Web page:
About the Author
Mike Kanin is the Publisher of the Austin Monitor. As such, he doesn't report on much--aside from the workings of the Monitor--any more. In his previous life as a freelance journalist, Kanin has written for the Washington City Paper, the Washington Post's Express, the Boston Herald, Boston's Weekly Dig, the Austin Chronicle, and the Texas Observer.
Most Popular Stories
Discover News By District
County OKs $745,000 in incentives to lure company
Members of the Travis County Commissioners Court voted Tuesday to approve the terms of a $745,000 economic development agreement between the county and HID Global Corp.
If finalized, the county would be the third Texas jurisdiction to award incentives to the Irvine, Ca.-based secure identity products manufacturer in exchange for the company building a 200,000-square-foot manufacturing and distribution center in North Austin that would employ 276 people.
Last week, the City of Austin approved a $920,000 property-tax based grant to HID, following the State of Texas’ pledge to provide the company $1.9 million in incentives.
The county’s approval came over the objections of Commissioner Sarah Eckhardt, who tried to attach a series of wage protections for construction workers who would build the HID facility. While she also told her colleagues that she felt that HID would bring needed positions to the county, Eckhardt expressed doubt whether economic development incentive agreements are truly effective. “Tax rebates are a very expensive, largely ineffective way to build jobs,” she said.
With Eckhardt opposed, the final tally was 3-1. Commissioner Margaret Gomez was absent.
The county’s vote adds what seems like a happy ending for proponents of the HID story, provided the company chooses Austin to build the plant. HID spokesman Kevin Teehan told commissioners that the firm was looking forward to making its final decision about where to locate its facility soon. The company also has been considering Memphis as a possible location.
City and county officials will now shift their attention to how to improve economic development agreements with companies that pledge to bring jobs. Future agreements may be somewhat different: Both city and county officials are looking more broadly at how they award economic development incentives.
The county’s Planning and Budget Office, headed by former City of Austin Chief Financial Officer Leslie Browder, could have an economic development policy ready for court discussion as early as this month. Meanwhile, a city subcommittee headed by Austin City Council Member Mike Martinez is also working toward its version of what could be a very similar document.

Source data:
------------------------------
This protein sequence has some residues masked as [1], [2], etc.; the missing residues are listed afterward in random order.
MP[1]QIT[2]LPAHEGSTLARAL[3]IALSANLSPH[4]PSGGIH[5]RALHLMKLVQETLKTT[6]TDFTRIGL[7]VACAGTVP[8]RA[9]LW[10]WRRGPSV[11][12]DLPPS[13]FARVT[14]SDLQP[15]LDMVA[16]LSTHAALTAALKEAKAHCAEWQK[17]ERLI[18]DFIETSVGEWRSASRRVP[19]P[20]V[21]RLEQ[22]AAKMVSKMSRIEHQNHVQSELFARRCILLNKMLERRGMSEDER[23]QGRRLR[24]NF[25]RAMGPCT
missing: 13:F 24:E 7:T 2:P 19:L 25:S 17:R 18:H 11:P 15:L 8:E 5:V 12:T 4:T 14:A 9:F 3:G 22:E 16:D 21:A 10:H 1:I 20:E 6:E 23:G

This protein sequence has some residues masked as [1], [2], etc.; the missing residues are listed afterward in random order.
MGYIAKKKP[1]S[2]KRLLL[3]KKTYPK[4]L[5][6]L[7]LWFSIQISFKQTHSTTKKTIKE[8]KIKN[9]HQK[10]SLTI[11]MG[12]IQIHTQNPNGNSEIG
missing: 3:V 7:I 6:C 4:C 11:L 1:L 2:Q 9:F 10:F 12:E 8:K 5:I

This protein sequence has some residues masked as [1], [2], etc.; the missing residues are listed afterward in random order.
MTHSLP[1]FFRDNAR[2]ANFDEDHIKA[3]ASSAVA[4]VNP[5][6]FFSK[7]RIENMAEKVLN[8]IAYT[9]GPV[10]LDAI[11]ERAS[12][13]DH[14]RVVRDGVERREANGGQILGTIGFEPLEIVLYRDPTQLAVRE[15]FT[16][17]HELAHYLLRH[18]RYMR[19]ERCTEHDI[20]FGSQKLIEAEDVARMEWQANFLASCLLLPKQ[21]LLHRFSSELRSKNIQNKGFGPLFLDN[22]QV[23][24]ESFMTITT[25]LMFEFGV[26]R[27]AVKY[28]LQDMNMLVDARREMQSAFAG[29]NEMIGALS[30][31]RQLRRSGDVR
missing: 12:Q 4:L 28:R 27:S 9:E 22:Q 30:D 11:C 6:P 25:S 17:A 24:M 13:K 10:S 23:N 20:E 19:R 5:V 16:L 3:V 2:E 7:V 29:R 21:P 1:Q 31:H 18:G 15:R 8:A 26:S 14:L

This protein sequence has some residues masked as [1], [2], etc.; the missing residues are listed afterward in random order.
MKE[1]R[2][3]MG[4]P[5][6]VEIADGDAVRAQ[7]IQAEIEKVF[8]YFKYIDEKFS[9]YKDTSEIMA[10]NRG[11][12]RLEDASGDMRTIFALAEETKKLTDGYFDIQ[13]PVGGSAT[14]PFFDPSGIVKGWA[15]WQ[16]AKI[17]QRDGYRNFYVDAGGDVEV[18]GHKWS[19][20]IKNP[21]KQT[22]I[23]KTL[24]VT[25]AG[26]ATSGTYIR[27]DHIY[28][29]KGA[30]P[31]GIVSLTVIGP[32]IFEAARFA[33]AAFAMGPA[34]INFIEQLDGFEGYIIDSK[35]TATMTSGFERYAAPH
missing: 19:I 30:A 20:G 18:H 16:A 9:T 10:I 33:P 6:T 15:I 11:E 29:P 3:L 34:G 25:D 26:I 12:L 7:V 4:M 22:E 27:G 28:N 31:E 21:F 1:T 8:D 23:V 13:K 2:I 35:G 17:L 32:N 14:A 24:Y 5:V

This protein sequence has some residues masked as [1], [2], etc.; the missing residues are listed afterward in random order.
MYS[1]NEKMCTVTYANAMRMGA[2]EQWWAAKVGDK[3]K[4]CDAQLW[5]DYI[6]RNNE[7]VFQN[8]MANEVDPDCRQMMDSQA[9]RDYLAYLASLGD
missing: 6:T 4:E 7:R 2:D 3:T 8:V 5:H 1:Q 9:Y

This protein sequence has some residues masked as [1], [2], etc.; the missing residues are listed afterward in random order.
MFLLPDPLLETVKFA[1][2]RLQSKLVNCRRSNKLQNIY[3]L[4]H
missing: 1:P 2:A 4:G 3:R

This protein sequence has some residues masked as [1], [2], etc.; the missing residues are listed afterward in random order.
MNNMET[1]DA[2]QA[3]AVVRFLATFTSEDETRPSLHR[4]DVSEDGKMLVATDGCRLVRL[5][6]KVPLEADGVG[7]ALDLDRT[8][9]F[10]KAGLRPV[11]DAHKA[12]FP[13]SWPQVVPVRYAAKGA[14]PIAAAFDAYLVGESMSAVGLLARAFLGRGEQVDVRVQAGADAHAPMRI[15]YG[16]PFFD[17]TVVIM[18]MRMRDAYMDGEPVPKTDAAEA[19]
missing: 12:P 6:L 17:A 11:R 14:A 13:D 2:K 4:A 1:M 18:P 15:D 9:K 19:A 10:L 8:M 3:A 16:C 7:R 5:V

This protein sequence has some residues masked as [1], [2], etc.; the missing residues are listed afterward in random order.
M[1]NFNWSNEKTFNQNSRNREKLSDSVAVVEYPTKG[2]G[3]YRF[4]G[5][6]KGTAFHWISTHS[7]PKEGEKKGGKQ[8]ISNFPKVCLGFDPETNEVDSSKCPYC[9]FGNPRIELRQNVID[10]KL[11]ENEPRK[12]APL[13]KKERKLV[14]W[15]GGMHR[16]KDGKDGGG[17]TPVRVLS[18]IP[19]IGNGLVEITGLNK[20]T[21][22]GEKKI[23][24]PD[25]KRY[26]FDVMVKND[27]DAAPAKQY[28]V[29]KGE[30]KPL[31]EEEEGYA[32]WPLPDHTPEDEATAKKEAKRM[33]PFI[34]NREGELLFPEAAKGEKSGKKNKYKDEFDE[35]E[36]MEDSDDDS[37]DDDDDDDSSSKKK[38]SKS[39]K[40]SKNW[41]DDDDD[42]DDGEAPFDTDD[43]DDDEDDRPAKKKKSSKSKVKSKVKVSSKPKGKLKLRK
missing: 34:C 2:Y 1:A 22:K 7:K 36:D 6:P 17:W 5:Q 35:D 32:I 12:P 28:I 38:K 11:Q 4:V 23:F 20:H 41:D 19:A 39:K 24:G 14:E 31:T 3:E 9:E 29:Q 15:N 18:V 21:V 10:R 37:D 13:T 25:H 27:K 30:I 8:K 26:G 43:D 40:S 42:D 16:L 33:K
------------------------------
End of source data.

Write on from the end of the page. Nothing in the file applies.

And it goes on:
In exchange for the governmental incentives, HID has promised to create 276 jobs in the next few years. The company has told both county and city officials that it would do its best to hire employees from Austin and Travis County – and, indeed, thanks to stipulations that go with HID’s federal contracts, the company must come up with a workforce that reflects the community in which it operates.
However, the bottom line is HID can satisfy the terms of the incentive agreements by hiring employees from any county in the Austin Metropolitan Statistical Area, a region that includes Travis, Williamson, Hays, Bastrop, and Caldwell counties. (See In Fact Daily, Sept. 26, 2012.) City and county officials have raised objections to this, and they will undoubtedly look at is whether a company can gain incentives by hiring employees from outside the city and the county.
Still, the HID deal earned the blessing of city council members, who acted unanimously after an attempt to attach a prevailing wage clause to the deal failed. At last Thursday’s Council meeting, a robust showing of Workers Defense Project and union representatives could not convince Council members that it might be worth risking the deal for wage protections for construction workers. (See In Fact Daily, Sept. 28, 2012.)
Workers Defense and its allies ended up with the same fate on Tuesday in front of the county commissioners. County Judge Sam Biscoe felt that the groups’ efforts came too late for this round of negotiations. However, Biscoe indicated that a discussion about construction wages should be included in the forthcoming policy discussion.